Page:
Da 5 Bloods
On the Record
I May Destroy You
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I think this movie appeals especially to those of us who try to make a living by writing.
Having been to Gallipoli and walked through the grave sites, this film moved me. Of all the wars fought, WWI was the most horrible and asinine. The scenes of the trenches, sometimes no more than 25 yards from those of the enemy, were graphic but extremely well done. The fact that Crowe was helped by a former Turkish general showed the humanity all rational beings share.
As someone who has been to Judenplatz, the location of the Holocaust Memorial in Vienna where Schoenberg has his vomiting catharsis, and Belzec, the death camp in Poland mentioned in the film [875,000 Jews killed in 9 months], the film sent shivers up my spine. The scene where a man on the courthouse steps scoffs at Altmann as one of those Jews who only think of the Holocast brought back memories of my elevator ride in a hotel in Lublin, Poland (site of Majdanek death camp) when a man said to me, "It never happened."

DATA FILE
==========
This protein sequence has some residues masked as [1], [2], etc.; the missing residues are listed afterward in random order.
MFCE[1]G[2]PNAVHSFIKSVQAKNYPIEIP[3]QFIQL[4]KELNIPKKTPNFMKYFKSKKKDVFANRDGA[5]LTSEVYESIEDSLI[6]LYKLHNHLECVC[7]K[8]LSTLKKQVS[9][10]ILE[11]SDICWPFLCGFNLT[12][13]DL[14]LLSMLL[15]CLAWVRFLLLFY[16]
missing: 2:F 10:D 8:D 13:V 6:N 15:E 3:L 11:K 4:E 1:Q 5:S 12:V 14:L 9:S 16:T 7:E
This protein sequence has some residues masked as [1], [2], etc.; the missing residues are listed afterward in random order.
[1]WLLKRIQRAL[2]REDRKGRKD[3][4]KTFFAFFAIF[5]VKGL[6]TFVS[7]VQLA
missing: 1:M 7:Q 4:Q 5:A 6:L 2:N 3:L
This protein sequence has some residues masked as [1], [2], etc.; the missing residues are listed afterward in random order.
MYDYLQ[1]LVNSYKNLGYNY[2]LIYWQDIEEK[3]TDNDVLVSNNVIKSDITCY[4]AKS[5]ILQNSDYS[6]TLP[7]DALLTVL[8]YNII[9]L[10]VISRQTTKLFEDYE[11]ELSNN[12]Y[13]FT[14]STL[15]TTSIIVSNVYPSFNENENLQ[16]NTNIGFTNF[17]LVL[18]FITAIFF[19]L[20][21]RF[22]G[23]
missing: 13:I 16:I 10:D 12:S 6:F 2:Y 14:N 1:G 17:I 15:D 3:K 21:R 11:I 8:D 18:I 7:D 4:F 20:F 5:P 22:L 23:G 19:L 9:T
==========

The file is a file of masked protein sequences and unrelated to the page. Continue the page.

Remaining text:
Dull, say the sanctimonious critics? Funny, but the following scenes didn't seem dull to me: Nazis goose-stepping through the Vienna streets cheered by their future victims, the spot-on depiction of the palpable horror of Jews realizing they should have left, Altmann's hair-raising escape from Vienna with her new husband, the harrowing guilt in the journal editor [who exposed Kurt Waldheim as a Nazi] when he realizes his father was a Nazi, the stirring speech by the underdog to the Supreme Court reminiscent of Mr. Smith Goes to Washington. I could go on. There's a reason the audience's rating is double that of the critics. Obviously, we didn't see the same movie.